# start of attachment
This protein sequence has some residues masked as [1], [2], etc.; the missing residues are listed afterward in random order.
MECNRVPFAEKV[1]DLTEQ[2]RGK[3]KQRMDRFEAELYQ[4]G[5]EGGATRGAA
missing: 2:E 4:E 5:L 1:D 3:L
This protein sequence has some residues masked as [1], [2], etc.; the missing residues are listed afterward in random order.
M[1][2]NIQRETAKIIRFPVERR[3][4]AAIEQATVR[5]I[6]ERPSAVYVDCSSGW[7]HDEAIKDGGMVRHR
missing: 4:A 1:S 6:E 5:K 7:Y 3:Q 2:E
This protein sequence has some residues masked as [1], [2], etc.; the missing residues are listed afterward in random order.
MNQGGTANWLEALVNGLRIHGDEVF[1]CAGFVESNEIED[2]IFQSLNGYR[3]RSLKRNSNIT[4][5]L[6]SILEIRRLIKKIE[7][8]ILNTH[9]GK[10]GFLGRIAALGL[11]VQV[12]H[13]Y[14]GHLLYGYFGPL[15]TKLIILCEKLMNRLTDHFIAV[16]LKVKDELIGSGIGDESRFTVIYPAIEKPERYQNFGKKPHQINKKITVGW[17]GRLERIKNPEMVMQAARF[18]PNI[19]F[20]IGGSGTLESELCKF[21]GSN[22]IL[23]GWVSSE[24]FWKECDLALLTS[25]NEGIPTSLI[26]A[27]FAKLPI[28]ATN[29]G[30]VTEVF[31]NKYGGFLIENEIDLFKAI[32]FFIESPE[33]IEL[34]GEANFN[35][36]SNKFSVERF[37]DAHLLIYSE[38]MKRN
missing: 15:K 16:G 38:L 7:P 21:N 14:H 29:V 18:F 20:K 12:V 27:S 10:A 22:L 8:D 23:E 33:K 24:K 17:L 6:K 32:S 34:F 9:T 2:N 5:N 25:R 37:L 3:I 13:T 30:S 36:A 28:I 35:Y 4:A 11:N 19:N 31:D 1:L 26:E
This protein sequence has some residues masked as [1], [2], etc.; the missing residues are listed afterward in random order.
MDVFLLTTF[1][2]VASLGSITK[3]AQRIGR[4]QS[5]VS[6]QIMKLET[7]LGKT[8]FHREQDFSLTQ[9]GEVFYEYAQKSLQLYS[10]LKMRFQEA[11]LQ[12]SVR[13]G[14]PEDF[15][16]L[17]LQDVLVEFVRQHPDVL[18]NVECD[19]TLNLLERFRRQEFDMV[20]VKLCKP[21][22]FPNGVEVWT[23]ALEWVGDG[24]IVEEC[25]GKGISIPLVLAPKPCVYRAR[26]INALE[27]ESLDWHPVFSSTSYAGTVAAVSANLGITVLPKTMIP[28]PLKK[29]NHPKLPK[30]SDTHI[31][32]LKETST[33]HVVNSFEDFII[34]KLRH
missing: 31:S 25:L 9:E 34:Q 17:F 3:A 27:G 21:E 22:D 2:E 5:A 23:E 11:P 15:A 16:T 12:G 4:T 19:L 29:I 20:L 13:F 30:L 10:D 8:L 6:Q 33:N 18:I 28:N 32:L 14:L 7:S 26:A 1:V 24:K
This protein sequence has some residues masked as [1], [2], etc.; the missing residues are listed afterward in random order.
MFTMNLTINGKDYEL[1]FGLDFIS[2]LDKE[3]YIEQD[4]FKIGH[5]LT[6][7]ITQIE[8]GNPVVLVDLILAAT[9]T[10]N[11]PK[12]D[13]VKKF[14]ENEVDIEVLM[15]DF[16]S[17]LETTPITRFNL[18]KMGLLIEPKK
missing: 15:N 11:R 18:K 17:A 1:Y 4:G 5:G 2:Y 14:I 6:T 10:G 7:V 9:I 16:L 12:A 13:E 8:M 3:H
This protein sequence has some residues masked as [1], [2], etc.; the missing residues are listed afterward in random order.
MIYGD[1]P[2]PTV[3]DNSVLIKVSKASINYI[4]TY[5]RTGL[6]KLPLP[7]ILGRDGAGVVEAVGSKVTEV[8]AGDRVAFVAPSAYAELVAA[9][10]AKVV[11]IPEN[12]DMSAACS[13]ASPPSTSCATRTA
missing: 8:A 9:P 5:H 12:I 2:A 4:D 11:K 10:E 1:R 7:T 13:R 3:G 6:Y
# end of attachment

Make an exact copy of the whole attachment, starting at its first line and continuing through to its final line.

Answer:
This protein sequence has some residues masked as [1], [2], etc.; the missing residues are listed afterward in random order.
MECNRVPFAEKV[1]DLTEQ[2]RGK[3]KQRMDRFEAELYQ[4]G[5]EGGATRGAA
missing: 2:E 4:E 5:L 1:D 3:L
This protein sequence has some residues masked as [1], [2], etc.; the missing residues are listed afterward in random order.
M[1][2]NIQRETAKIIRFPVERR[3][4]AAIEQATVR[5]I[6]ERPSAVYVDCSSGW[7]HDEAIKDGGMVRHR
missing: 4:A 1:S 6:E 5:K 7:Y 3:Q 2:E
This protein sequence has some residues masked as [1], [2], etc.; the missing residues are listed afterward in random order.
MNQGGTANWLEALVNGLRIHGDEVF[1]CAGFVESNEIED[2]IFQSLNGYR[3]RSLKRNSNIT[4][5]L[6]SILEIRRLIKKIE[7][8]ILNTH[9]GK[10]GFLGRIAALGL[11]VQV[12]H[13]Y[14]GHLLYGYFGPL[15]TKLIILCEKLMNRLTDHFIAV[16]LKVKDELIGSGIGDESRFTVIYPAIEKPERYQNFGKKPHQINKKITVGW[17]GRLERIKNPEMVMQAARF[18]PNI[19]F[20]IGGSGTLESELCKF[21]GSN[22]IL[23]GWVSSE[24]FWKECDLALLTS[25]NEGIPTSLI[26]A[27]FAKLPI[28]ATN[29]G[30]VTEVF[31]NKYGGFLIENEIDLFKAI[32]FFIESPE[33]IEL[34]GEANFN[35][36]SNKFSVERF[37]DAHLLIYSE[38]MKRN
missing: 15:K 16:G 38:L 7:P 21:N 14:H 29:V 18:F 20:K 12:V 27:S 10:A 22:L 8:D 23:E 33:K 24:K 17:L 6:K 32:S 34:F 9:T 2:N 5:N 25:R 37:L 3:I 13:T 30:S 36:A 28:I 35:Y 4:A 11:N 19:N 31:D 1:L 26:E
This protein sequence has some residues masked as [1], [2], etc.; the missing residues are listed afterward in random order.
MDVFLLTTF[1][2]VASLGSITK[3]AQRIGR[4]QS[5]VS[6]QIMKLET[7]LGKT[8]FHREQDFSLTQ[9]GEVFYEYAQKSLQLYS[10]LKMRFQEA[11]LQ[12]SVR[13]G[14]PEDF[15][16]L[17]LQDVLVEFVRQHPDVL[18]NVECD[19]TLNLLERFRRQEFDMV[20]VKLCKP[21][22]FPNGVEVWT[23]ALEWVGDG[24]IVEEC[25]GKGISIPLVLAPKPCVYRAR[26]INALE[27]ESLDWHPVFSSTSYAGTVAAVSANLGITVLPKTMIP[28]PLKK[29]NHPKLPK[30]SDTHI[31][32]LKETST[33]HVVNSFEDFII[34]KLRH
missing: 31:S 25:L 9:E 34:Q 17:F 3:A 27:G 21:E 22:D 2:E 5:A 23:E 11:P 15:A 16:T 12:G 4:T 19:L 29:I 20:L 13:F 30:L 10:D 8:L 6:Q 33:N 18:I 28:N 32:L 14:L 7:S 26:A 1:V 24:K
This protein sequence has some residues masked as [1], [2], etc.; the missing residues are listed afterward in random order.
MFTMNLTINGKDYEL[1]FGLDFIS[2]LDKE[3]YIEQD[4]FKIGH[5]LT[6][7]ITQIE[8]GNPVVLVDLILAAT[9]T[10]N[11]PK[12]D[13]VKKF[14]ENEVDIEVLM[15]DF[16]S[17]LETTPITRFNL[18]KMGLLIEPKK
missing: 15:N 11:R 18:K 17:A 1:Y 4:G 5:G 2:Y 14:I 6:T 10:G 7:V 9:I 16:L 12:A 13:E 8:M 3:H
This protein sequence has some residues masked as [1], [2], etc.; the missing residues are listed afterward in random order.
MIYGD[1]P[2]PTV[3]DNSVLIKVSKASINYI[4]TY[5]RTGL[6]KLPLP[7]ILGRDGAGVVEAVGSKVTEV[8]AGDRVAFVAPSAYAELVAA[9][10]AKVV[11]IPEN[12]DMSAACS[13]ASPPSTSCATRTA
missing: 8:A 9:P 5:H 12:I 2:A 4:D 11:K 10:E 1:R 7:T 13:R 3:G 6:Y